In June 2017, mother and daughter Judy and Jasmine Elliot travelled to San Antonio to volunteer with the Refugee and Immigration Center for Education and Legal Services (RAICES) through the UU College of Social Justice. Hear about their experiences below. If you, or someone you know, are interested in volunteering and are either fluent in Spanish or have legal expertise, learn more and sign up at https://uucsj.org/raices/
Jasmine and I were volunteering at Karnes Detention Center with RAICES to help prepare the women for their Credible Fear Interview, and inform them of their rights and obligations in the asylum process should they pass it. But I feel we also helped in other significant ways.
The women, hugely traumatized by the violent experiences they were fleeing and the many dangers they encountered traveling to the US border, often said they’d not spoken of it much before, if ever. Able to finally do so in a private room with a sympathetic US citizen, as we prepared them for the CFI, seemed a comfort to many. They also expressed gratitude for our support and caring, both at Karnes and at the Greyhound bus station, of them and their children.
We volunteers returned with resolve to continue related work in our communities, such as offering support to families seeking asylum, taking rapid-response training to respond to ICE raids, and speaking up about what we learned at Karnes. If you have law or Spanish skills, contact UUCSJ and spend as few as four days in the San Antonio area doing meaningful work that can help families in desperate need have a decent future.
It took much support to make this week happen, from locals in the UU church and RAICES to UUCSJ staff and people who donated backpacks and contents for Greyhound bus travelers.There are so many ways to be involved.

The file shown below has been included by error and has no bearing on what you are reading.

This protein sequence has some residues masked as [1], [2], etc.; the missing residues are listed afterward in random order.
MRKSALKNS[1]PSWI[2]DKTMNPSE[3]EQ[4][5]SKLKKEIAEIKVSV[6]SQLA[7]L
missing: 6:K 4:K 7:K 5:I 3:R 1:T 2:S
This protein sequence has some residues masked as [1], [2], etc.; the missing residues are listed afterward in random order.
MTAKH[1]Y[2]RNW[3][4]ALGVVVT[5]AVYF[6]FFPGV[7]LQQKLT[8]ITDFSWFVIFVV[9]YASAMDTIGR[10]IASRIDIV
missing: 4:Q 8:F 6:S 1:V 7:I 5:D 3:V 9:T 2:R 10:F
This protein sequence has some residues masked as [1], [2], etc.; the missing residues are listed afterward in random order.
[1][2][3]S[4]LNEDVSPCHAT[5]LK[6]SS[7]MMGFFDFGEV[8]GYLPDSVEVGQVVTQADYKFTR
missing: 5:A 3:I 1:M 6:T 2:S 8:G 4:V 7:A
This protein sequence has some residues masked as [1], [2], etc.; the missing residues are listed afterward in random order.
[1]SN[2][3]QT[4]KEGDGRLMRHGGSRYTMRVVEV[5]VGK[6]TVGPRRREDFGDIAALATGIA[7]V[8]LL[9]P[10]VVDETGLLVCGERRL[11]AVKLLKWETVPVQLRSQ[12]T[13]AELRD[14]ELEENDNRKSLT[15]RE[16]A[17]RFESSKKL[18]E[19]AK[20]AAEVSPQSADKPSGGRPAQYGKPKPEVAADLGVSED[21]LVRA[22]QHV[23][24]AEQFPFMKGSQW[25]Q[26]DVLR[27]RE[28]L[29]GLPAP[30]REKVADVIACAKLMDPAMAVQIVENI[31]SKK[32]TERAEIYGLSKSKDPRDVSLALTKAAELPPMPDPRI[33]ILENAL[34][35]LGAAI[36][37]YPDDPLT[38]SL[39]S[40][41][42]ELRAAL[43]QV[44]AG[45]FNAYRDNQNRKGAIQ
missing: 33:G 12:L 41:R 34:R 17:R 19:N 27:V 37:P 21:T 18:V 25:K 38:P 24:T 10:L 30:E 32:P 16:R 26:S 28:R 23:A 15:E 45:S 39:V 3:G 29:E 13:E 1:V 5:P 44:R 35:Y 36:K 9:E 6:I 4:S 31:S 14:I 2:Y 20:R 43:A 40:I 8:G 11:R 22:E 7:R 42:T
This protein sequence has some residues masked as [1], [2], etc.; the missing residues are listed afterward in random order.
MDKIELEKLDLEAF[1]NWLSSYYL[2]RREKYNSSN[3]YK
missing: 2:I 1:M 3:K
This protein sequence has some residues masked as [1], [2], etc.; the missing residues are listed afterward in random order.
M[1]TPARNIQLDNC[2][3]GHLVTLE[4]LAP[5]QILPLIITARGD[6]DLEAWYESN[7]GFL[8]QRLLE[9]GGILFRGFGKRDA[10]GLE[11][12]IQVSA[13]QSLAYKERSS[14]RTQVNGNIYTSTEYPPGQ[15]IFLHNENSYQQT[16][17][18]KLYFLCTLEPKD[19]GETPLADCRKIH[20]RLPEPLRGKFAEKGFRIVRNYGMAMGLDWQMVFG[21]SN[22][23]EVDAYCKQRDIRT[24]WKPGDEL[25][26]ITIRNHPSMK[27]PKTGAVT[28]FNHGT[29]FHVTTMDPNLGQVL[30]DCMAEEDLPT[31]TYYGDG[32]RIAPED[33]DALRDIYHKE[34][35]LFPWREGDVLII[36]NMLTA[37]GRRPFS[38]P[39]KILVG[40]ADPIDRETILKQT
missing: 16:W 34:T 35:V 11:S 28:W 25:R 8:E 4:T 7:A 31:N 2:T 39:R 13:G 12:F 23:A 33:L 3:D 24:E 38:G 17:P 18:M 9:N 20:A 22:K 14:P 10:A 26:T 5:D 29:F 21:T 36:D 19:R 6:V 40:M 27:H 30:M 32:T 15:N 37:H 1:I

Lastly, each of the women at Karnes had at least one of her children with her. I told some of them at the Greyhound station they were my heroes (to a very tearful response), for surviving and enduring all that they had to give their children a chance. I imagine some of these children will, like so many Latinos before them, become activists for social justice based on the injustice they witnessed in their formative years.
I’m a 22-year-old college student who just returned from volunteering at the Karnes detention center in Texas. Hearing horrific stories from women from Guatemala, Honduras and El Salvador fleeing extreme domestic violence and death threats from gangs was very hard. But being able to work with a team of lawyers to help prepare the women for their Credible Fear Interview was amazing.
It’s difficult to pass the interview, but 90% of the women prepped through RAICES do. The best part for me was going to the Greyhound bus station the last day to hand out RAICES backpacks full of supplies and food, and seeing some of the families I had worked with. They seemed so much happier and hopeful, on to the next step of seeking asylum.
I had never imagined myself doing this type of work, but I’m so glad I did. It made me so much more grateful for the life I have, and showed me I could use my Spanish to make an important difference for families in desperate need.